Paraphimosis : Causes, Symptoms & Treatment 

Medically Reviewed by Dr Sravya, MBBS, MS 


Paraphimosis is a medical condition that involves the retraction or inability to return the foreskin of the penis to its original position after it has been pulled back behind the glans (the head of the penis). This condition can lead to a painful and potentially serious situation if left untreated. It is the opposite of phimosis, which is the inability to retract the foreskin over the glans.


It is a medical condition that involves the foreskin of the penis becoming trapped behind the glans, or head of the penis, and being unable to be returned to its normal position. This condition can result in significant discomfort, swelling, and potentially serious complications if left untreated. Paraphimosis typically arises from improper retraction of the foreskin, often during hygiene routines or sexual activity. While more commonly observed in males who have not undergone circumcision, it can also occur in circumcised individuals. Swift medical intervention is essential if it occurs, as it can lead to reduced blood circulation, tissue damage, and infection. 

This article provides an overview of the causes, symptoms, risk factors, and treatment options associated with paraphimosis, underlining the importance of timely medical attention to mitigate its potential complications. 

Table of Contents

What are the causes of Paraphimosis?

It  typically occurs when the foreskin of the penis becomes trapped behind the glans (head of the penis) and cannot be pulled back into its normal position.

This can result from a few different causes:


Here are the symptoms of Paraphimosis:

Treatments of Paraphimosis:

The treatment for it aims to relieve constriction, reduce swelling, and restore normal blood flow to the glans. Treatment options vary depending on the severity of the condition.

Here are the treatments of Paraphimosis:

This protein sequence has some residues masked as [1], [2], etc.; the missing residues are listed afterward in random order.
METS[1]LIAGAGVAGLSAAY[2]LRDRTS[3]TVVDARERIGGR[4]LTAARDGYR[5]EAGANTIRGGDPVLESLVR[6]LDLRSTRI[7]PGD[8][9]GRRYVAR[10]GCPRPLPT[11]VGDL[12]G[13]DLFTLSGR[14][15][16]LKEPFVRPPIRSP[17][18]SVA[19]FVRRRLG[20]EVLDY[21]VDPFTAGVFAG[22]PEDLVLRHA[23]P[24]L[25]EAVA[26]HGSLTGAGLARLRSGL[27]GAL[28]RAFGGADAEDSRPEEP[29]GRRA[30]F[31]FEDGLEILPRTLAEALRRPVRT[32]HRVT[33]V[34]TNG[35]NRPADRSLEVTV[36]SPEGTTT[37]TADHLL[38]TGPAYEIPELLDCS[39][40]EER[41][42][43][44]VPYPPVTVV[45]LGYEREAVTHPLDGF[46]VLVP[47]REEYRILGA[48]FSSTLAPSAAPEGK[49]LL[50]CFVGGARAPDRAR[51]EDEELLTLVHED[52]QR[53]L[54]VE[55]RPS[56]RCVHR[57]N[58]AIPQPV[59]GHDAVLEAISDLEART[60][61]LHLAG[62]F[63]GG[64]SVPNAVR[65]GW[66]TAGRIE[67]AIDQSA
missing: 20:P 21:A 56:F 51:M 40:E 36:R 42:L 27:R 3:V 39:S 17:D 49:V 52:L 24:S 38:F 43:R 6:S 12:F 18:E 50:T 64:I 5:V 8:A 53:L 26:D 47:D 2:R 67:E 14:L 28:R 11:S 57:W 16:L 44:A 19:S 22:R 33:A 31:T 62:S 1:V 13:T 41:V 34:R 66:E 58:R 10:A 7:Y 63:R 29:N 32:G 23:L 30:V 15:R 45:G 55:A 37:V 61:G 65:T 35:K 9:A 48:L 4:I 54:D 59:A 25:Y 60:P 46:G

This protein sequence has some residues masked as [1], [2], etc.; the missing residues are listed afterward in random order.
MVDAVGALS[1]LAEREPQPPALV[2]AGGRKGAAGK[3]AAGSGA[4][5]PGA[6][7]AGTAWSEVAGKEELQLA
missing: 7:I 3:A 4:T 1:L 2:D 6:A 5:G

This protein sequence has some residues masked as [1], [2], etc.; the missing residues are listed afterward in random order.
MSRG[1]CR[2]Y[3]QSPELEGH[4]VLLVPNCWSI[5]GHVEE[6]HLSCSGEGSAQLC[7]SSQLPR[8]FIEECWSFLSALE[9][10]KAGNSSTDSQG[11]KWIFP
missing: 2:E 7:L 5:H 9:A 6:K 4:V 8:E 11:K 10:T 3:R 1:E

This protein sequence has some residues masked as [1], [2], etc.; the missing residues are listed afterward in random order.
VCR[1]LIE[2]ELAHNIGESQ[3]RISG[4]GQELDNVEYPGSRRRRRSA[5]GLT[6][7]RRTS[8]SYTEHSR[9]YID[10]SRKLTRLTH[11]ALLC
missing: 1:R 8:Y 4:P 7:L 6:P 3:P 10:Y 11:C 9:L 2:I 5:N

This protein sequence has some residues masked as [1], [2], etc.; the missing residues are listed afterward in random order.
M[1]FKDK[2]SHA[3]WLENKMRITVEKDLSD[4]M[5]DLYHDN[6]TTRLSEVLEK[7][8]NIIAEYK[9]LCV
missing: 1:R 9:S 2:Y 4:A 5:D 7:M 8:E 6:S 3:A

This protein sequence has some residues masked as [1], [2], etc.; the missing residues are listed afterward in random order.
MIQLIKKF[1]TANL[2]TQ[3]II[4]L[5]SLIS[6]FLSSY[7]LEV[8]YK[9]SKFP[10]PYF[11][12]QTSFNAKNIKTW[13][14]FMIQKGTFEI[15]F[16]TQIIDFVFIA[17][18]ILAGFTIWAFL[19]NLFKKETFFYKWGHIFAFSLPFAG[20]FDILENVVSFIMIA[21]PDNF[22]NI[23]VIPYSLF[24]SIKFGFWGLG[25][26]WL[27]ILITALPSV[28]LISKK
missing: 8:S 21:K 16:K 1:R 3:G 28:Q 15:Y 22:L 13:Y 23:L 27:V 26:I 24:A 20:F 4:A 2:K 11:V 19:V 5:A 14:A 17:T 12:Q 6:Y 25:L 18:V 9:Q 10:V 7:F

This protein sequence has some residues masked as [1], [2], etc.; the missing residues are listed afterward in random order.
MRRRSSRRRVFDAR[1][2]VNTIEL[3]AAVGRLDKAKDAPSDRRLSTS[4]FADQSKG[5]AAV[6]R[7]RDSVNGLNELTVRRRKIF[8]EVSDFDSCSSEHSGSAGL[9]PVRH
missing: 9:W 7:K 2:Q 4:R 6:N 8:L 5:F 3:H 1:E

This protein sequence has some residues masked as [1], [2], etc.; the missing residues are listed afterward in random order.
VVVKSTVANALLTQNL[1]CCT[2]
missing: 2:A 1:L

In a medical disease known as paraphimosis, the foreskin gets stuck behind the penis’ head, resulting in swelling, discomfort, and other consequences. It may come from trauma, poor cleanliness, medical operations, or inappropriate retraction. Pain, swelling, the inability to retract the foreskin, and even color changes are among the symptoms. It might result in tissue damage and infection if untreated. Cold compresses, general topical medicines, and, if required, surgical treatments are used in the course of treatment. It’s critical to get emergency medical care if you have paraphimosis. Prevention can be aided by good cleanliness and gentle treatment of the foreskin. Recurrence is conceivable, and in chronic situations, circumcision could be taken into account. For genital health to be preserved, awareness of symptoms, timely treatment, and preventative actions are essential.

Frequently Asked Questions

Yes, it’s considered a medical emergency. Without prompt treatment, it can lead to serious complications such as tissue damage, infection, and reduced blood flow to the glans.

Practicing proper hygiene, gently retracting the foreskin during cleaning, avoiding forceful retraction, and seeking prompt treatment for any genital discomfort can help reduce the risk of paraphimosis.

If you experience symptoms of paraphimosis, such as swelling, pain, and difficulty retracting the foreskin, seek immediate medical attention. Do not attempt to forcibly retract the foreskin or manage the condition on your own.

Untreated can lead to tissue damage, infection, ulceration, and even gangrene due to compromised blood circulation. These complications can have serious consequences for genital health.

Yes, it can recur, especially if proper prevention measures and hygiene practices are not followed. Recurrence can also occur in individuals with underlying conditions that contribute to the problem.

Circumcision may be recommended in cases of recurrent or chronic paraphimosis, as it removes the foreskin and eliminates the risk of future episodes. However, it’s usually considered after other treatment options have been explored.

Treatment options include manual reduction by a doctor in general, topical medications to reduce swelling, cold compresses, hydration and elevation, surgical procedures to release the trapped foreskin, and in some cases, circumcision.